I tend to have a love-hate relationship with sitcoms. I was a serious child, and humor for the sake of humor didn’t amuse me. I don’t know what my problem was, I was just a really solemn kid. Like, did-a-book-report-on-The-Diary-of-Anne-Frank-in-second-grade-and-fully-understood-the-material solemn. Definitely the weird kid. In retrospect, rather than hail me as some sort of precocious child-scribe, I probably would have benefited from my teachers handing me a nice Dr. Seuss book, but the bright, cartoonish pages stopped holding my interest around the time The Cat in the Hat made its reading circle debut.
If it’s meant to be lighthearted, it can’t possibly be poignant, right? Wrong-o, I say to my snooty, bookish second-grade self.
Sitcoms can be really timely and groundbreaking, like I Love Lucy, M*A*S*H, All in the Family, The Cosby Show. They can also be smarter than a lot of people give them credit for, a la CBS's 2 Broke Girls.
2 Broke Girls gets a lot of flak for the things that it does wrong and not nearly enough love for the things that it does right. Sure, the show can be absolutely crass at times. It astounds me that we’re allowed to say “vagina” at 8:30pm on a Monday night on network television. And I don’t mean that in a prudish way; I think it’s fantastic. Vag, vagina, va-jay-jay: These are not dirty words. Yes, this is the day and age where Janet Jackson flashes the camera during halftime and the Super Bowl is forever ruined. But it was a boob, folks, not a desecrated corpse. Let's not get too worked up about it.
One of the things that 2 Broke Girls consistently does right is illustrate the idea that one does not have to be painted by the same brush as her family. In this sense, humor can also be healing.
My family is future-Lifetime-Movie-of-the-Week screwed up. And that's one of the reasons why 2 Broke Girls absolutely tickles me. Max constantly alludes to her own fabulously messed-up family, often through the use of deadpan one-liners—like last night's “We’re not family until we testify against one another in a manslaughter trial.”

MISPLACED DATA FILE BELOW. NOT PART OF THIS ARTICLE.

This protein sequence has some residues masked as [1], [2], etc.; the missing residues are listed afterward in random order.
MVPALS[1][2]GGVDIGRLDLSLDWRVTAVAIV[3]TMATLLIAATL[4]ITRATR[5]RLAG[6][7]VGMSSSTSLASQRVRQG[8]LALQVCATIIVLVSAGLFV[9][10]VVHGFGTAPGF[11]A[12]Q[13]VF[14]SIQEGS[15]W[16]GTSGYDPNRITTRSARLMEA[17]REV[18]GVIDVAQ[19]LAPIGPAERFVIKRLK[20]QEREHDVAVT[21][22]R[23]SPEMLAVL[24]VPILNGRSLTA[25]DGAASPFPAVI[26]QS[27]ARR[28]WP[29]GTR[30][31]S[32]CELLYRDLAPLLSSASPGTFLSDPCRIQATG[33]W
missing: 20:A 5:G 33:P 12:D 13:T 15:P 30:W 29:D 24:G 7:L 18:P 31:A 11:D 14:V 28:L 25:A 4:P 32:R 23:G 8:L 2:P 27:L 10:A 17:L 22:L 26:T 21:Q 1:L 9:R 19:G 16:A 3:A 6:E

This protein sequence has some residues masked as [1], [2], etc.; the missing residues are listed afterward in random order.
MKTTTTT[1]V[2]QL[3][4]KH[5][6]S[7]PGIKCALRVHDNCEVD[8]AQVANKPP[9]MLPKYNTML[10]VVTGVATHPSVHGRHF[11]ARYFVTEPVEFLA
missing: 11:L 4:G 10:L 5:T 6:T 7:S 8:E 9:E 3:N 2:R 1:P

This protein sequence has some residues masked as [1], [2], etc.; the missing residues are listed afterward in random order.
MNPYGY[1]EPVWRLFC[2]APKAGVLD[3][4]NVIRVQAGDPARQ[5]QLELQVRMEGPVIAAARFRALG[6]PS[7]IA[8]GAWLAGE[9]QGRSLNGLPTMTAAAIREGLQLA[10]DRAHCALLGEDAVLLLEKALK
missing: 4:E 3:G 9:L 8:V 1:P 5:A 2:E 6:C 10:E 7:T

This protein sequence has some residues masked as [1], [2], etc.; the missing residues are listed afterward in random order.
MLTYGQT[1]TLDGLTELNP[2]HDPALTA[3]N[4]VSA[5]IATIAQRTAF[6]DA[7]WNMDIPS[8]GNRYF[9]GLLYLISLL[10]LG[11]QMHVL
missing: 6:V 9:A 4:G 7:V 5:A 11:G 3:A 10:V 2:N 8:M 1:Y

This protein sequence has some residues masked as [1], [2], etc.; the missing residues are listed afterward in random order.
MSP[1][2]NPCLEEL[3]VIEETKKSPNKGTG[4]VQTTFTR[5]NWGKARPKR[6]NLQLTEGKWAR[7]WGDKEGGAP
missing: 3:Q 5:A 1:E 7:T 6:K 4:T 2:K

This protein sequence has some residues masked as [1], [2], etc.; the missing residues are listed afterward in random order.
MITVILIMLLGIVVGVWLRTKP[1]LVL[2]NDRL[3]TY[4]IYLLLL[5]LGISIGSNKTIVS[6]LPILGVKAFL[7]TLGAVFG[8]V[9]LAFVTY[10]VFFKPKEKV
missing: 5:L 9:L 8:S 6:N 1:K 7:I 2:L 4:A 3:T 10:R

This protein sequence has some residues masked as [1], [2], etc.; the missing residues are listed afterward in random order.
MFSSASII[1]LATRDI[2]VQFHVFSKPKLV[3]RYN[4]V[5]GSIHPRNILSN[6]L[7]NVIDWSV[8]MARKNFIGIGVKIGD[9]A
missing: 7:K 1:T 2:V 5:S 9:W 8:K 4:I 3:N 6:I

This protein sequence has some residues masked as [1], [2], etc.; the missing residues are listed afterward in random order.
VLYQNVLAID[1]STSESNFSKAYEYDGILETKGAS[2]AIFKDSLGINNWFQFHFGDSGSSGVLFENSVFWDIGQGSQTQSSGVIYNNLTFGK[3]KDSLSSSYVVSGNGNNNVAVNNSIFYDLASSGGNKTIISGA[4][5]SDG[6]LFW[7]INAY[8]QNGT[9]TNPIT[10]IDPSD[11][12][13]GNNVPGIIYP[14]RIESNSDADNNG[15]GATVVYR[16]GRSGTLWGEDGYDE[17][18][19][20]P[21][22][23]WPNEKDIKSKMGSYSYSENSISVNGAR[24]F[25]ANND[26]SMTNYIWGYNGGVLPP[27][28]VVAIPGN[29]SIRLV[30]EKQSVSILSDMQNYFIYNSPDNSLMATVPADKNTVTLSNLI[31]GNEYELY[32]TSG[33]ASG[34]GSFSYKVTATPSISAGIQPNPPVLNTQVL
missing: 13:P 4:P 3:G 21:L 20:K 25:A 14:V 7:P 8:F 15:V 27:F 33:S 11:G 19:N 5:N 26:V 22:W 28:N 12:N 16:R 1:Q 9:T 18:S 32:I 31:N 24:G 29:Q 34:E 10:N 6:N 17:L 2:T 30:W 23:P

Oh Max, a broke girl after my own heart.
The thing is, Lifetime Movies aren’t meant to be funny. It takes a special breed to find the humor in Sexting in Suburbia. Actually, no, that one is entirely too easy, but the point is, those movies aren’t really meant to be funny. They’re supposed to shock and sadden and make you more aware of the dangerous men that surround you. Moms rarely get to be the villain.
The fact that Max not only discusses the bad blood between herself and her mother so casually, but often for the express intent of hilarity, is empowering for me, the product of a villainous mama. Weekly, I come across complaints that Max’s constant invocation of her dysfunctional past is heavy-handed and sloppy. That surely, there is more to her character than that.
There is. Max is hardworking. She really is. She lets her cynicism hold her back at times, but she holds down a job. Sometimes several. She’s smart. She may not think she is, but that intelligence is there.
The same can be said for Caroline. It would have been so easy for writers to turn Caroline into a single joke: the silly rich girl who has to learn how to function in the mean real world without Daddy’s money. To an extent, that joke has been used, but the same can be said of Max—it's just inverted. This week, Max agreed to bake cupcakes for a Jewish family and assured them the sweets would be kosher. Caroline was appalled when Max revealed that she had no intention of going out of her way to make the cupcakes kosher, that no one would know the difference, and what’s the big deal anyway?
Tradition, Caroline argued. Thousands of years of tradition.
Both of the girls on 2 Broke Girls are strong and intelligent, just in different ways. And both are working hard to rise out of the shadow of their respective upbringings. Do they both get a little caught up in their own drama? Sure. But you know what? When I get together with my own broke, semi-dysfunctional friends, do you know what we do?
We get caught up in our own drama. And then we mock the hell out of it because laughter is a sweet, sweet medicine.